At the airport, Stephen and his wife were sitting at the bar, she was getting a well deserved drink, when I asked him if it was exciting, as a private pilot, to have had the opportunity to land a 757? “Oh, yeah, sure, real exciting,” Stephen said sarcastically as Kristin squeezed a lime into her beer. “First I have to step over a dead guy to get in the cockpit, now suddenly I have over two hundred lives on my hands I didn’t five minutes before, and I’m at the controls of a commercial jet instead of my Cessna. Real exciting. Just how I wanted to start my vacation!” Stephen said to make matters even more stressful, the cloud cover was so low, he could not see the ground until an instant before the plane actually touched down. Stephen went on to explain that the planes voice activated computer system was announcing the landing time. It started with a minute, thirty seconds till touch down, Stephen could not see the ground at this point. Then one minute to touchdown, still no ground visibility. Finally when the computer announced thirty seconds till touchdown, and still no sight of the runway, Stephen turned to the new Pilot and said, “The computer’s joking, right?” I can only imagine what was going through the Pilot’s mind when he had to explain, “No, Stephen, the computer doesn’t make jokes. We are sitting two stories high, not five feet off the ground like in your plane.” Elliot pointing out the upside to whole drama remarked, “But Stephen, this will look really good on your résumé.” Everyone laughed.
During the many hours we all spent sitting around the McAllen Airport waiting to continue our journey to Mexico, we all had time to process the event. Many people were concerned about the Captain’s family, and what they would be going through. I heard several women talking about how terrible the Captain’s death was. Being a Spiritual teacher, I felt I could offer more helpful insight on the subject, so I offered a different point of view. “I know it is always shocking and unexpected when someone just drops dead in front of you, especially when it is the Captain of the plane you’re on, but let’s really examine this. All of us will die some day. It is not of matter of ‘if,’ but ‘when’. This man died doing what I presume he really loved. He did not suffer long. He got immediate medical attention so his family does not have to wonder, if this had happened at home, and if the ambulance had gotten there sooner might he have lived? As a matter of fact he could only have gotten faster medical treatment if this happened in the emergency room of a hospital. He did not have a heart attack on the freeway on the way to work, possible killing other people. He crossed over surrounded by over two hundred people who were wishing him well and praying for him and his family. I only hope that when my time comes, I manage to exit as graciously as he did. After all, we were on our way to Puerto Vallarta, Mexico. He was already half way to Heaven. And how many people can say when they crossed over they were still in a body for the first 30,000 feet of their ascension to the other side?”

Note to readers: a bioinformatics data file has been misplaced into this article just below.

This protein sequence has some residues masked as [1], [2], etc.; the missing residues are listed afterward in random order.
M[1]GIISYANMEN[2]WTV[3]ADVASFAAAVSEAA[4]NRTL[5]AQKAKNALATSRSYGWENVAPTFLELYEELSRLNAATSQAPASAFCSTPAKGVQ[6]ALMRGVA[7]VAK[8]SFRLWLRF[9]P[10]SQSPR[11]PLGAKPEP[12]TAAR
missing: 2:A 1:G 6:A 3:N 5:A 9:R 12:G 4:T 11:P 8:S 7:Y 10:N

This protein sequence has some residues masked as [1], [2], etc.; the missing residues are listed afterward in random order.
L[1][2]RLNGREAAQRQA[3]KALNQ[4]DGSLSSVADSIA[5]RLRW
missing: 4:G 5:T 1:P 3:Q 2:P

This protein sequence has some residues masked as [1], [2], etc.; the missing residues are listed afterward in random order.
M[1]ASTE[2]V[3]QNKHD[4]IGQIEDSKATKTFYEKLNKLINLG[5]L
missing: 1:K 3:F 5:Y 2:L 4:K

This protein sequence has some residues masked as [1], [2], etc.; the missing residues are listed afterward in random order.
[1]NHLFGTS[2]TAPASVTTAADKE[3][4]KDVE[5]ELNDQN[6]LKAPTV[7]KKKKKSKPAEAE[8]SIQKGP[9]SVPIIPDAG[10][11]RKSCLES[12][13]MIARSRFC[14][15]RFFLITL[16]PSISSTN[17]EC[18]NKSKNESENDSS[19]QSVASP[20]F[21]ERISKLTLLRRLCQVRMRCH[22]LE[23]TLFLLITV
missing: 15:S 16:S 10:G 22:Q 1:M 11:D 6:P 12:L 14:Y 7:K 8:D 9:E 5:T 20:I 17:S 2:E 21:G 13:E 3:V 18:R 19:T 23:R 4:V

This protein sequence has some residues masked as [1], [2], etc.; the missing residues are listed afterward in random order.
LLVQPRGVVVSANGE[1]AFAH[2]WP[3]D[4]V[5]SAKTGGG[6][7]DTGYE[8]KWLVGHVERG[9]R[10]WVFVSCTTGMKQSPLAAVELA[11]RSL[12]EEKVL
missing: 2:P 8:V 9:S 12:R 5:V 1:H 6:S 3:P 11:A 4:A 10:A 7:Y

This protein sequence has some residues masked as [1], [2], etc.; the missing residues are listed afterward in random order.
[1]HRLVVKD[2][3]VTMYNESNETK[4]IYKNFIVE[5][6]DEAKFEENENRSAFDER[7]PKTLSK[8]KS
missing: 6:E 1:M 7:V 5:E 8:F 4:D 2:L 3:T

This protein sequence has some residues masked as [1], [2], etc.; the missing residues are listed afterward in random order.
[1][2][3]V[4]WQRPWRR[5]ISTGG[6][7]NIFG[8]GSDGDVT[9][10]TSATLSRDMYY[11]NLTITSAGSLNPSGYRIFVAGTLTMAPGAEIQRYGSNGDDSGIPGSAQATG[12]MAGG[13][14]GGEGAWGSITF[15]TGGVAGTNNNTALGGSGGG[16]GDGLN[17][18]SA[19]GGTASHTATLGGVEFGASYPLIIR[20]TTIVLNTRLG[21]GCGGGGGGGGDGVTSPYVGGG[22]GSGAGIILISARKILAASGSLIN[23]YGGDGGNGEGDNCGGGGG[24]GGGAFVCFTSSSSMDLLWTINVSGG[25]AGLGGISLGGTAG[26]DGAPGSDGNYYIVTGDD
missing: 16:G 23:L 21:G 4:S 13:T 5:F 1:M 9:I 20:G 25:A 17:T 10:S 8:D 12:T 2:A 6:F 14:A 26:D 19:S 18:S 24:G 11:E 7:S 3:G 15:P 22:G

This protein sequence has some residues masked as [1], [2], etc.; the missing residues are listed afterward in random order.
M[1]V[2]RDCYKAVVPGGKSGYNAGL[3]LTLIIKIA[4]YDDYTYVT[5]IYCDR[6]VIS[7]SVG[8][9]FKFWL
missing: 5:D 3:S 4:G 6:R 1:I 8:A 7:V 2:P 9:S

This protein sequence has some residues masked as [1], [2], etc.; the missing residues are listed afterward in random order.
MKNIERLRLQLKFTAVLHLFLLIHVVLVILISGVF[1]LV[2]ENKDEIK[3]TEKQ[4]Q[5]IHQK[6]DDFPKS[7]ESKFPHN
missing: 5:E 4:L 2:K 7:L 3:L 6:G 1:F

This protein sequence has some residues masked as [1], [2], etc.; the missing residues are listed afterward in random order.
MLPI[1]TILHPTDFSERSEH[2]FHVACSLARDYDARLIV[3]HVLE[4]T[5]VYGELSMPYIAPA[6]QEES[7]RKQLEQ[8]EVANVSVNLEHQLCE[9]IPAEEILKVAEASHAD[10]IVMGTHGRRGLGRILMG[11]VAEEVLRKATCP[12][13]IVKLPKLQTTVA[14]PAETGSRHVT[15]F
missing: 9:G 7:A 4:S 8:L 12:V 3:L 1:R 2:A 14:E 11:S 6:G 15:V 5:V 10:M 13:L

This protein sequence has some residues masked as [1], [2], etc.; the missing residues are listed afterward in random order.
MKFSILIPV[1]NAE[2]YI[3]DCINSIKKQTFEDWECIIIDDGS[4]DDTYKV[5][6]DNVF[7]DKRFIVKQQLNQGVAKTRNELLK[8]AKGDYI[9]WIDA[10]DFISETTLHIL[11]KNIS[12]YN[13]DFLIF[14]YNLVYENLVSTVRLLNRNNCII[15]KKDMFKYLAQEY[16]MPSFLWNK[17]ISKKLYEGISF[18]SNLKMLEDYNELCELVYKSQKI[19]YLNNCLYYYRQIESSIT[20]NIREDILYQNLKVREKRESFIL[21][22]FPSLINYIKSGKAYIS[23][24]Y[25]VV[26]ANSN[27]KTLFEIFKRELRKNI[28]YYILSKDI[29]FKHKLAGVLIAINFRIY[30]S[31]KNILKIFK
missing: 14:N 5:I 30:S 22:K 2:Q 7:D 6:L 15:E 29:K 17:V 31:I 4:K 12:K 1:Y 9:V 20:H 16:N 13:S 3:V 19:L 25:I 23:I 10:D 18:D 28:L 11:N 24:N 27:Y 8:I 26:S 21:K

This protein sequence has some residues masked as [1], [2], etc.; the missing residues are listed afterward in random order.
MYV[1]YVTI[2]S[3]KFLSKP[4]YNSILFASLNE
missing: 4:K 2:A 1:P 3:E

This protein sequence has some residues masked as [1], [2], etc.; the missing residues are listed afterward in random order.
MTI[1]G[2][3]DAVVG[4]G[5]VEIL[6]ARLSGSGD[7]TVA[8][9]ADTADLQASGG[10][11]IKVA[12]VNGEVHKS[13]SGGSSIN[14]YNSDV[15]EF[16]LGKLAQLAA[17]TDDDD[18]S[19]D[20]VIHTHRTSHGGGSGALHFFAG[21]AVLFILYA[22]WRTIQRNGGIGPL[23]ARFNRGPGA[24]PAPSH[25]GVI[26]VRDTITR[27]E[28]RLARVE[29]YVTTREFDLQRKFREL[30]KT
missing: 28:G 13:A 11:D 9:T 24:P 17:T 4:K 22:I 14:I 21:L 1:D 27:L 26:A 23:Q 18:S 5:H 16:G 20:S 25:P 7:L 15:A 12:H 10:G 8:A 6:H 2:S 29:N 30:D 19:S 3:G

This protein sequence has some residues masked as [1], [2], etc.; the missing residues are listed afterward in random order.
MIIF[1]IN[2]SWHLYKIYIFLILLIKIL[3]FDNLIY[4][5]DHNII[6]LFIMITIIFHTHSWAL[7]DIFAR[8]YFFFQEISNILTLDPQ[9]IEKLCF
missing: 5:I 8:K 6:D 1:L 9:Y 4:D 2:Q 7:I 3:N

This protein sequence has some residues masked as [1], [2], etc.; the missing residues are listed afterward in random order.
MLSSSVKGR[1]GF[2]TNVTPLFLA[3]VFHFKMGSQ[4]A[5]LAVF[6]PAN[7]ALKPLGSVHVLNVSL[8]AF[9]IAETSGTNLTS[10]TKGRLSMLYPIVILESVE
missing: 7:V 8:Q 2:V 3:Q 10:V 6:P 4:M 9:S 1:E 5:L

As on Oprah & Friends XM, Vaishali is the author of Wisdom Rising (Purple Haze Press 2008) and You Are What You Love (Purple Haze Press 2006). She is also national health & wellness speaker, radio host on KTLK 1150am 11-noon Sundays (greater Los Angeles) and KEST (San Francisco). Vaishali is a certified practitioner of Chinese Medicine and East Indian Ayurveda medicine. Vaishali is a faculty member of The Omega institute and The Kripalu Center. Her articles have been published in over a hundred publications worldwide. Visit www.purplev.com or email firstname.lastname@example.org